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Teach your employees these 8 guidelines to protect themselves against workplace bullying

by , 08 February 2016
Many may view 'bullying' as only forming a part of the social dynamics of children. But the fact of the matter is that bullying in the workplace, among adult employees, happens every single day.

Bullying in the workplace refers to a pattern of harmful behaviour, often flowing down from a position of power (or perceived power). For example, it can refer to tactics used by managers against juniors or peers in the workplace.

Now, workplace bullying should be taken VERY seriously. After all, our law protects against such behaviour through the Protection from Harassment Act 17.

So, in order to protect your employees against bullying in the workplace, teach them these 8 guidelines in lodging a complaint against a bully...

*********Legal obligation********

You have an obligation to protect your employee's personal information.

You have to protect your employees' data and personal information. This is according to the Protection of Personal Information Act (POPI).

If the employee's personal data is leaked and it lands in the wrong hands, you could face a fine of up to R10 million or a prison sentence.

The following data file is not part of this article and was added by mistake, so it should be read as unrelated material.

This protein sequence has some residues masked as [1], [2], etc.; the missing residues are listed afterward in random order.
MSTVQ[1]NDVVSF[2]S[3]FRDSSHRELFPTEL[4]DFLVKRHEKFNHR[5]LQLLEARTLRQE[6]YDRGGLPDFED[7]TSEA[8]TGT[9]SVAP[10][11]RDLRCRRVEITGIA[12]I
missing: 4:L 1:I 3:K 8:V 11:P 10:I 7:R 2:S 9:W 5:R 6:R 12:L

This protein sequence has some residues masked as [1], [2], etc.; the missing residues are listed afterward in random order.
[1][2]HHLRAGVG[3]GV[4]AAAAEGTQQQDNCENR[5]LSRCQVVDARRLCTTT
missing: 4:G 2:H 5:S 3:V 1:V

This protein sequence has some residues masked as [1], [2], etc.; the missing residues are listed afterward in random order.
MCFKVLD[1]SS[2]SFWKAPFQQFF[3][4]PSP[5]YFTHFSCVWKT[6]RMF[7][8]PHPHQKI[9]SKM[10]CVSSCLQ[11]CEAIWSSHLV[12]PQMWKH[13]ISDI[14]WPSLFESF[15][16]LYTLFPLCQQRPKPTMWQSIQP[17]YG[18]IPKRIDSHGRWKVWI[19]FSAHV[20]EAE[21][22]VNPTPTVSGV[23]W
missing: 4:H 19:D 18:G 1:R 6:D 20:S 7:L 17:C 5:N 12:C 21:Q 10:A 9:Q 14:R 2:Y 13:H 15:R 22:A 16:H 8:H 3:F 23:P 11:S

But, you can avoid this…Here's how

Guideline#1: Be rational

If you're a target of bullying, you should describe what happened in a rational and logical manner so as to be taken seriously.

You should write out your story, ahead of time, starting with the critical incident, followed by a narrative that includes 3-5 bullying incidents.

Bring an outline of your story into the meeting where you'll discuss the incidents.
Guideline#2: Express emotions appropriately

Don't allow an emotionally-charged description of the incidents be mistaken for deep-seeded emotional problems.

When telling the stories, use a calm voice with controlled body language. This can be done by pausing and taking breaths in between.

DON'T cry, shake your head or raise your voice.

Guideline#3: Provide consistent details

You should provide vivid details of the incidents, and those details must be consistent.

If possible, document each incident as they occur, otherwise use your memory and a calendar to assist you in piecing together the approximate dates of the incidents.

Ask any witnesses to the bullying incidents assist you with providing any details.

*Do you want to learn what the other 5 useful guidelines are to lodging a complaint against a bully in the workplace, then page over to chapter B03: Bullying in the Workplace in your Practical Guide to Human Resources Management handbook today, otherwise click here to get your hands on it today!

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